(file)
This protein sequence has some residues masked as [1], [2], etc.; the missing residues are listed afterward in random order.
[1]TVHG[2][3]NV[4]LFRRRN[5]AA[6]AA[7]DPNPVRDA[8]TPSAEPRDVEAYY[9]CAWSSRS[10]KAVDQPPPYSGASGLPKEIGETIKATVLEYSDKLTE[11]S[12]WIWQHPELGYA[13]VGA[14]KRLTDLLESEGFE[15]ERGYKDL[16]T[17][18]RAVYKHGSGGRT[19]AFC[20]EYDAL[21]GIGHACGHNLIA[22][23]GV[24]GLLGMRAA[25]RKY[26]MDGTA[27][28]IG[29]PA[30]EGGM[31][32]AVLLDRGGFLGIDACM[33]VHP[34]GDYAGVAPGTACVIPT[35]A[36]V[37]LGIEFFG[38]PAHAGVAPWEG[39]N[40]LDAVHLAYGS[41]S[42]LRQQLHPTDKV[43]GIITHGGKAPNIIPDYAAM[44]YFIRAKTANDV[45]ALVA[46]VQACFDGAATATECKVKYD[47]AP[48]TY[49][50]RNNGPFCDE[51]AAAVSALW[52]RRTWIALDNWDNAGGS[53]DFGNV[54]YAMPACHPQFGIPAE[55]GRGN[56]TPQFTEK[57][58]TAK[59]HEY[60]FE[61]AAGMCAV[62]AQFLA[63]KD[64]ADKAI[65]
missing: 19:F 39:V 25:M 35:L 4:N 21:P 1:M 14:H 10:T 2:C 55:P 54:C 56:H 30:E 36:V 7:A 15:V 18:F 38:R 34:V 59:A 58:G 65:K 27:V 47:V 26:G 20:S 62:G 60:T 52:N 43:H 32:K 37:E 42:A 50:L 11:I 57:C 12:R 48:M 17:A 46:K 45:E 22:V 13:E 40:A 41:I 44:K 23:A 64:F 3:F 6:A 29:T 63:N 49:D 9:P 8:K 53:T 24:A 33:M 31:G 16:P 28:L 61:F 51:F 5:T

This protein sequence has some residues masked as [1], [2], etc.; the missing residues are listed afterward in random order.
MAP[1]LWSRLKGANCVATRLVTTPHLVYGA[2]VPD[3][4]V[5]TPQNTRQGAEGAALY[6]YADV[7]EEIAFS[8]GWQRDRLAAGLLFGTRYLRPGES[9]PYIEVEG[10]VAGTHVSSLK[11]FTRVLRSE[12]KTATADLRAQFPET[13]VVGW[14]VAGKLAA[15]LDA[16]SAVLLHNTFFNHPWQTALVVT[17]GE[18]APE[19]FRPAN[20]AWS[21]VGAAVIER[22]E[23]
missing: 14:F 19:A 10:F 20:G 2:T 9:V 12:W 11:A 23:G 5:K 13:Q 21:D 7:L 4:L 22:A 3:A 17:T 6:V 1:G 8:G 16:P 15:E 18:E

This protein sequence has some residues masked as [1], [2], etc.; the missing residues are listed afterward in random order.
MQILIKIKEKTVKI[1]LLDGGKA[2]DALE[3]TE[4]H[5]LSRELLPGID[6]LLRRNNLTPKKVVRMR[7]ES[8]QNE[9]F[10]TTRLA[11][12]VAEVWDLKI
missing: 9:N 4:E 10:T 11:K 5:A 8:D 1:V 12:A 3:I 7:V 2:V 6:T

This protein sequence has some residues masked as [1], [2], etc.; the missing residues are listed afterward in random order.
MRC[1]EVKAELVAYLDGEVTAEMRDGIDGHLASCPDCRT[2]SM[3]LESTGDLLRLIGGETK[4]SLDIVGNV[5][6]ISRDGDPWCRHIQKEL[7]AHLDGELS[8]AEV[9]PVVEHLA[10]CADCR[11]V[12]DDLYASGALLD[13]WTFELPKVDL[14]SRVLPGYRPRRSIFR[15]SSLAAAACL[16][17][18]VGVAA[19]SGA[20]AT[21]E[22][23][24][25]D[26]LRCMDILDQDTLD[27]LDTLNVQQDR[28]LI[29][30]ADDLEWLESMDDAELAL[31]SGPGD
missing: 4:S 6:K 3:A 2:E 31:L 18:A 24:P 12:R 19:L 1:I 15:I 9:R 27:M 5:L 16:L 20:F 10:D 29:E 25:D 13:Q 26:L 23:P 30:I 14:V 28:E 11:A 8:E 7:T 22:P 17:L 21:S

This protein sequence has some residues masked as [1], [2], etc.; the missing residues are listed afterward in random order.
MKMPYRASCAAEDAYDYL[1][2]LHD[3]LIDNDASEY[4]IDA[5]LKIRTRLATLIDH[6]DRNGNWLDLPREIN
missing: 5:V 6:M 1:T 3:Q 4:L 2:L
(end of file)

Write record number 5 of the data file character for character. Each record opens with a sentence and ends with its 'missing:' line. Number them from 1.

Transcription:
This protein sequence has some residues masked as [1], [2], etc.; the missing residues are listed afterward in random order.
MKMPYRASCAAEDAYDYL[1][2]LHD[3]LIDNDASEY[4]IDA[5]LKIRTRLATLIDH[6]DRNGNWLDLPREIN
missing: 5:V 6:M 1:T 3:Q 4:L 2:L